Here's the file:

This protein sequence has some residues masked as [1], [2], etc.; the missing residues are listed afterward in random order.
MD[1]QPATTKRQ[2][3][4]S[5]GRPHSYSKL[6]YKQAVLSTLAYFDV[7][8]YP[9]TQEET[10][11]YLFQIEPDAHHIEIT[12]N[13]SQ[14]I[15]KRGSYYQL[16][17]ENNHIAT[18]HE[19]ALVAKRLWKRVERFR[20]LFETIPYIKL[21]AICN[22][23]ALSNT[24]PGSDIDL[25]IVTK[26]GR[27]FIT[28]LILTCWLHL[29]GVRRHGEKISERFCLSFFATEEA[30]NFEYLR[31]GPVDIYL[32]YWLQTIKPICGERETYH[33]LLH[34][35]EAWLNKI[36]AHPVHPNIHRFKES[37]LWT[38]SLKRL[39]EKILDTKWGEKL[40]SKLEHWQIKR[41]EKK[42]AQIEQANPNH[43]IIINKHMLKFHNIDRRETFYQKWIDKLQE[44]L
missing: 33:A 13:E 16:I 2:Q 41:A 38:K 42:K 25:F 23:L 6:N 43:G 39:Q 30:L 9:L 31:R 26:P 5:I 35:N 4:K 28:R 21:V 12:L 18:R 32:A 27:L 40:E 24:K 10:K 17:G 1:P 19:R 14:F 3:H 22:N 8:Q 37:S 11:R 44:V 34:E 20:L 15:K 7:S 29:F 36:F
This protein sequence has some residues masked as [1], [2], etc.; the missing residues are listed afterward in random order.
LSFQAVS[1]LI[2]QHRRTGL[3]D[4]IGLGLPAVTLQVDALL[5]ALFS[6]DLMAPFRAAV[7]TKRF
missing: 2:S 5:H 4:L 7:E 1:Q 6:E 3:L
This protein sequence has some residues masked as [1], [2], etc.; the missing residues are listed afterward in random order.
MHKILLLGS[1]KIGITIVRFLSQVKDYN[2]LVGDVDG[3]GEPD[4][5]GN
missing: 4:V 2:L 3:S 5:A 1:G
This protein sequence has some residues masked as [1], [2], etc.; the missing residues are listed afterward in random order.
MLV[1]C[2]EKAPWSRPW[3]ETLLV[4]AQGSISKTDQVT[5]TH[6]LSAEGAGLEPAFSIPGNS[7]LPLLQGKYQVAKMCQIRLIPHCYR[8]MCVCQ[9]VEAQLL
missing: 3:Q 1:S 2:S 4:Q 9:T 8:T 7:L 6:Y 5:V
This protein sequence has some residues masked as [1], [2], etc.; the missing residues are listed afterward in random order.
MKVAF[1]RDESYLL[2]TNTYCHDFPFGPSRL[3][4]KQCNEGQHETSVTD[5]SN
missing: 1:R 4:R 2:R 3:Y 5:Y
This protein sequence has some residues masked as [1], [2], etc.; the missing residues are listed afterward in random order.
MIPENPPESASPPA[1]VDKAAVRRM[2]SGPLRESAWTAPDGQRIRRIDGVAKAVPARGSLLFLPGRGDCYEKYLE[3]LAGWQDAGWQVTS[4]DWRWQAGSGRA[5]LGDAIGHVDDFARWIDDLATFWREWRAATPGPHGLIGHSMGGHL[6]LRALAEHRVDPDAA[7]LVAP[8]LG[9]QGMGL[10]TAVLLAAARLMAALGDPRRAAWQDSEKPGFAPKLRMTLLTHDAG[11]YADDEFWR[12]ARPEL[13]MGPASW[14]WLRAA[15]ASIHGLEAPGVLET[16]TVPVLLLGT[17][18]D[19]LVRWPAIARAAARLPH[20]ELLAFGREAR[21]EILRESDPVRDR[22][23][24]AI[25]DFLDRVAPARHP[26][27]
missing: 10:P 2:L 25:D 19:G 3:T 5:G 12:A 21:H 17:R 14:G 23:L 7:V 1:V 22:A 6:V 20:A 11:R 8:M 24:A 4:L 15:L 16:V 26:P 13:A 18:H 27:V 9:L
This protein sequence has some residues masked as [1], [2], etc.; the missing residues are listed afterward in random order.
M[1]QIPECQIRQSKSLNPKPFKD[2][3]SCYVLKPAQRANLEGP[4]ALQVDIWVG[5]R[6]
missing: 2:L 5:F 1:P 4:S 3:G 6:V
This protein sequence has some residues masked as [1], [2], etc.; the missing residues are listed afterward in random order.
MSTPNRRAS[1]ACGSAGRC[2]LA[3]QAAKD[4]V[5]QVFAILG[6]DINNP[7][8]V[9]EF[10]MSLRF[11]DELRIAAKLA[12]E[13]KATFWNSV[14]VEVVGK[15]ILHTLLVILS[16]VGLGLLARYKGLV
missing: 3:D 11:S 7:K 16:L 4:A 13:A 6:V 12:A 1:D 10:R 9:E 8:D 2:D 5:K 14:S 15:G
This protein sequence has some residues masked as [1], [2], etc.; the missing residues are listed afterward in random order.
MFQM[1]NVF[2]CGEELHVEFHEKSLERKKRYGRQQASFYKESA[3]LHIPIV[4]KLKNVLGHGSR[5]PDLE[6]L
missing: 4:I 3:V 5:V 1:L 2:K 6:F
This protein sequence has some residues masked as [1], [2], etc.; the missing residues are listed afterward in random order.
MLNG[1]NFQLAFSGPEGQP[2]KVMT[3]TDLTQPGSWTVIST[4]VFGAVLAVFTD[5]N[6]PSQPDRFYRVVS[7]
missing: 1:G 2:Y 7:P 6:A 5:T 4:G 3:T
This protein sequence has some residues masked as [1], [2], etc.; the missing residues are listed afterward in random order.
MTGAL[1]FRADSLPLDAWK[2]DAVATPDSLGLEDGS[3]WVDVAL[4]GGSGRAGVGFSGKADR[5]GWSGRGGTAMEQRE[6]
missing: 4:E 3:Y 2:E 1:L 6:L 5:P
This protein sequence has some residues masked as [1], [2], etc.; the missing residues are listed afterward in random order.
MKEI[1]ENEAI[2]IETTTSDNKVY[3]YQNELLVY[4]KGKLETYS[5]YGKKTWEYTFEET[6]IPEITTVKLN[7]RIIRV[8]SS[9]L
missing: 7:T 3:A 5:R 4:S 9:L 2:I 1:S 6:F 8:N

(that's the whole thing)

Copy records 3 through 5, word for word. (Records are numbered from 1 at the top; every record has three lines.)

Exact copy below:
This protein sequence has some residues masked as [1], [2], etc.; the missing residues are listed afterward in random order.
MHKILLLGS[1]KIGITIVRFLSQVKDYN[2]LVGDVDG[3]GEPD[4][5]GN
missing: 4:V 2:L 3:S 5:A 1:G
This protein sequence has some residues masked as [1], [2], etc.; the missing residues are listed afterward in random order.
MLV[1]C[2]EKAPWSRPW[3]ETLLV[4]AQGSISKTDQVT[5]TH[6]LSAEGAGLEPAFSIPGNS[7]LPLLQGKYQVAKMCQIRLIPHCYR[8]MCVCQ[9]VEAQLL
missing: 3:Q 1:S 2:S 4:Q 9:T 8:T 7:L 6:Y 5:V
This protein sequence has some residues masked as [1], [2], etc.; the missing residues are listed afterward in random order.
MKVAF[1]RDESYLL[2]TNTYCHDFPFGPSRL[3][4]KQCNEGQHETSVTD[5]SN
missing: 1:R 4:R 2:R 3:Y 5:Y